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Wing Genealogist
08-13-2016, 10:48 PM
I received the following reply from a family society of a Mayflower passenger (regarding accepting DNA evidence)

"As for the DNA issue I think we will again follow the Mayflower rulings on this as it is fairly new. But all the lineal descent societies are dealing with the DNA issue. So it will be a while before societies "accept" DNA as
proof. Not in my lifetime anyway!"

Definitely looks like we need to educate some folks!

Saetro
08-14-2016, 02:35 AM
So it will be a while before societies "accept" DNA as proof. Not in my lifetime anyway!"

MacGregor clan accepted DNA as proof some years ago.
Hence conclude that Mayflower descendants are apparently able to post posthumously!

Wing Genealogist
08-14-2016, 06:49 PM
Definitely an uphill battle. But at least, I know where they stand, rather than be surprised when they dismiss DNA evidence.

rms2
08-15-2016, 03:07 PM
Believe it or not, I could get into the Mayflower Society if I wanted to without too much difficulty, because a number of my relatives (mainly female) belonged and have already done the heavy paperwork lifting. I have a male second cousin who is a member, and he got in based on the work of those old ladies. For some odd reason, it's just not something I care that much about. I guess I am like those Europeans who don't care to be dna tested: they know where they are from and where their ancestors were from, so genetic genealogy holds little attraction for them. Similarly, pretty much all my life I have known about my descent from Myles Standish and the rest, so I kind of take it for granted and don't feel the need for the official approval of the Mayflower Society.

My Mayflower ancestry comes via my second great grandmother, Olive Augusta Washburn. Her Washburn family were New England Puritans and intermarried with many of the old Mayflower families.

Kwheaton
08-15-2016, 04:46 PM
I think I have 6 Mayflower lines. Two I helped my cousin prove so they would be easy. The other's I am not sure.
I believe the DAR accepts DNA evidence the Mayflower shouldn't be too far behind. Of course that far back the only proof woukd be YDNA....

Grossvater
08-15-2016, 05:36 PM
I'm a Mayflower descendant from Stephen Hopkins but I've never joined any genealogy societies. What are the benefits? Is it just for the bragging rights?

C J Wyatt III
08-15-2016, 05:49 PM
I'm a Mayflower descendant from Stephen Hopkins but I've never joined any genealogy societies. What are the benefits? Is it just for the bragging rights?

I think some of the members are scared of DNA because they may lose their bragging rights.

Jack

Wing Genealogist
08-15-2016, 08:01 PM
I think I have 6 Mayflower lines. Two I helped my cousin prove so they would be easy. The other's I am not sure.
I believe the DAR accepts DNA evidence the Mayflower shouldn't be too far behind. Of course that far back the only proof woukd be YDNA....

I descend from at least 10 Mayflower passengers (and some passengers by multiple lines). I don't say that to boast (as I had not done anything to deserve to boast about).

I have heard where the GSMD (General Society of Mayflower Descendants) has accepted DNA evidence in some cases. I don't know if the GSMD has accepted any lineages based on mtDNA, but I do know the FTDNA Mayflower project (https://www.familytreedna.com/groups/mayflowersociety/about)does list mtDNA descendants of several passengers (such as Elizabeth Tilley, wife of John Howland, and Priscilla Mullens, wife of John Alden). In theory, nothing would prevent the use of mtDNA as well, but it is simply harder to trace female lines than male lines.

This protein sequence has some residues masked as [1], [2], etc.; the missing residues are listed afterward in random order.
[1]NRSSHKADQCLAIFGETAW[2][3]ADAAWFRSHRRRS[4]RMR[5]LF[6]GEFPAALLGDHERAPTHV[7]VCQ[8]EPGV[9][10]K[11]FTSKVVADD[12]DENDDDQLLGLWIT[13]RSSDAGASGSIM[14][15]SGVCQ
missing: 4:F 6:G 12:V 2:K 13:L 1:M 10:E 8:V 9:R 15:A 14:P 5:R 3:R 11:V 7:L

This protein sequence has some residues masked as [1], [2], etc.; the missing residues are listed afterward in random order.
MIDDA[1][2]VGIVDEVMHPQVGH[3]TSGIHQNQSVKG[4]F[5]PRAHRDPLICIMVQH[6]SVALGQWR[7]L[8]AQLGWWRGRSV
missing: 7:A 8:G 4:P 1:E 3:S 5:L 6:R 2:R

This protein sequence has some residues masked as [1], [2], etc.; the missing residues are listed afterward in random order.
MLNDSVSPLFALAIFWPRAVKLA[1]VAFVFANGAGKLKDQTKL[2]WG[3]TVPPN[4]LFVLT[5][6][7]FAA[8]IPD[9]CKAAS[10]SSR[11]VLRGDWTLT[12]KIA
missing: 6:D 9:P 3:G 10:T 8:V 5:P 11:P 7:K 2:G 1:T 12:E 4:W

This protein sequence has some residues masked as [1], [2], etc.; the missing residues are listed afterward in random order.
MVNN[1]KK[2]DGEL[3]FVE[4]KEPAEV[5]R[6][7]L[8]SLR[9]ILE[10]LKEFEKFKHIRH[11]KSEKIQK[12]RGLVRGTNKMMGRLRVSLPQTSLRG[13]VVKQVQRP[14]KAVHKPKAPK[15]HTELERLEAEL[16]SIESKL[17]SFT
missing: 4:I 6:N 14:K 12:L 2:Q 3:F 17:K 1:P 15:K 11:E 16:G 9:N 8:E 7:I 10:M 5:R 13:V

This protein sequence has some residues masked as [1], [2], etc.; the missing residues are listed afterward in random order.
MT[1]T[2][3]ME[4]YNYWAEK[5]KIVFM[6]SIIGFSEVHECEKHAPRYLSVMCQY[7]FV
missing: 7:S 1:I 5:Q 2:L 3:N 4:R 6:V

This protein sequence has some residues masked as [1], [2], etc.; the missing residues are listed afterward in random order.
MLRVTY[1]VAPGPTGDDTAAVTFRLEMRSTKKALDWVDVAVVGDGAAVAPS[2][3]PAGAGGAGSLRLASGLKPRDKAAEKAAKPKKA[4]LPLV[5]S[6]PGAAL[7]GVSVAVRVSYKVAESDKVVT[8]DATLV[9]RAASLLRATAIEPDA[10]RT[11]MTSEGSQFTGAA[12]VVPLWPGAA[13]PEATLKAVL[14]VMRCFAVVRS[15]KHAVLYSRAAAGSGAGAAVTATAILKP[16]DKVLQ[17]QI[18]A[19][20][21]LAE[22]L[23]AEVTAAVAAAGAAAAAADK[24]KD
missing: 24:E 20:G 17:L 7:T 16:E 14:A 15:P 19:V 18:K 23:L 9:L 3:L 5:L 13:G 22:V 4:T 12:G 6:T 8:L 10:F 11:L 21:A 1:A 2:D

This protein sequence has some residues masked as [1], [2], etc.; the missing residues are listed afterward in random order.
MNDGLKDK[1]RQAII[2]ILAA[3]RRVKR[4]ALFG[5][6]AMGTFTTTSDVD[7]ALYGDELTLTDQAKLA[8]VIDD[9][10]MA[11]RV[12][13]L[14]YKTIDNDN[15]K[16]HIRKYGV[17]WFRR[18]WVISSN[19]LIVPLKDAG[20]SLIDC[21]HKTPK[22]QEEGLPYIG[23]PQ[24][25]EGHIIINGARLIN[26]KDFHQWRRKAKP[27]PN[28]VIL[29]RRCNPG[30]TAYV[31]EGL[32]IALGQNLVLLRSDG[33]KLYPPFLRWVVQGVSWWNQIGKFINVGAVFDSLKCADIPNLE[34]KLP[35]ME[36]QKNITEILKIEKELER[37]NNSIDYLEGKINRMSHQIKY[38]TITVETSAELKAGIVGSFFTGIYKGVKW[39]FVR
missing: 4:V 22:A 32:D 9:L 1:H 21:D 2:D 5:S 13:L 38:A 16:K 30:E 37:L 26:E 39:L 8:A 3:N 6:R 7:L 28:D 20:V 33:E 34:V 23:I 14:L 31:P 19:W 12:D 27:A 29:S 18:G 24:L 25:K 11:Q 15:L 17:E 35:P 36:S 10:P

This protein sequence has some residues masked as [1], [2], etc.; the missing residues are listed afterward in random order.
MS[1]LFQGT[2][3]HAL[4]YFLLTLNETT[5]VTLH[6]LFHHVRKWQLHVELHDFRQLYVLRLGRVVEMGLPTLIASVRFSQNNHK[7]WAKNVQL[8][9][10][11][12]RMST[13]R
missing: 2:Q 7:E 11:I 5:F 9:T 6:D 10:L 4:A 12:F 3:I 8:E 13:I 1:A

Wing Genealogist
08-15-2016, 08:06 PM
I'm a Mayflower descendant from Stephen Hopkins but I've never joined any genealogy societies. What are the benefits? Is it just for the bragging rights?

Undoubtedly, some folks join at least partially for bragging rights. But there are any number of reasons for a person joining. For me, I wanted to prove (to myself) that I am doing an adequate job of accurately documenting my line of descent. I was pleasantly surprised when my application was approved, as the historian did comment upon how thoroughly I documented my lineage. I had concentrated on using the "best" evidence (primarily VRs and gravestones) and tried to minimize the amount of published genealogies I had used.

blinketyblink
08-15-2016, 08:07 PM
I've got one mayflower line (at least) as a descendant of the Compact signer, Edward Doty. Personally, I was put out when I discovered this, all that WASP respectability doesn't sit right with me somehow. ;)
If DNA could get me off the hook I might appreciate it. lol

Wing Genealogist
08-15-2016, 08:12 PM
I think some of the members are scared of DNA because they may lose their bragging rights.

Jack

DNA testing does introduce a paradigm shift in genealogy. For the first time, it introduces hard scientific evidence to support the lineage. Traditional genealogy relied on faith in a lot of aspects (Faith the husband of the mother was the father of the child; Faith a person gives accurate and truthful information when Birth, Marriage & Death Certificates are created; Faith the clerk did not fabricate or make mistakes in his recordings; etc.)

Human nature is to resist (and even fear) change. The greater the change, the greater the resistance/fear. In the end, I do believe the GSMD and family societies will embrace DNA testing, but it will take time, and patience.

Wing Genealogist
08-15-2016, 08:32 PM
I've got one mayflower line (at least) as a descendant of the Compact signer, Edward Doty. Personally, I was put out when I discovered this, all that WASP respectability doesn't sit right with me somehow. ;)
If DNA could get me off the hook I might appreciate it. lol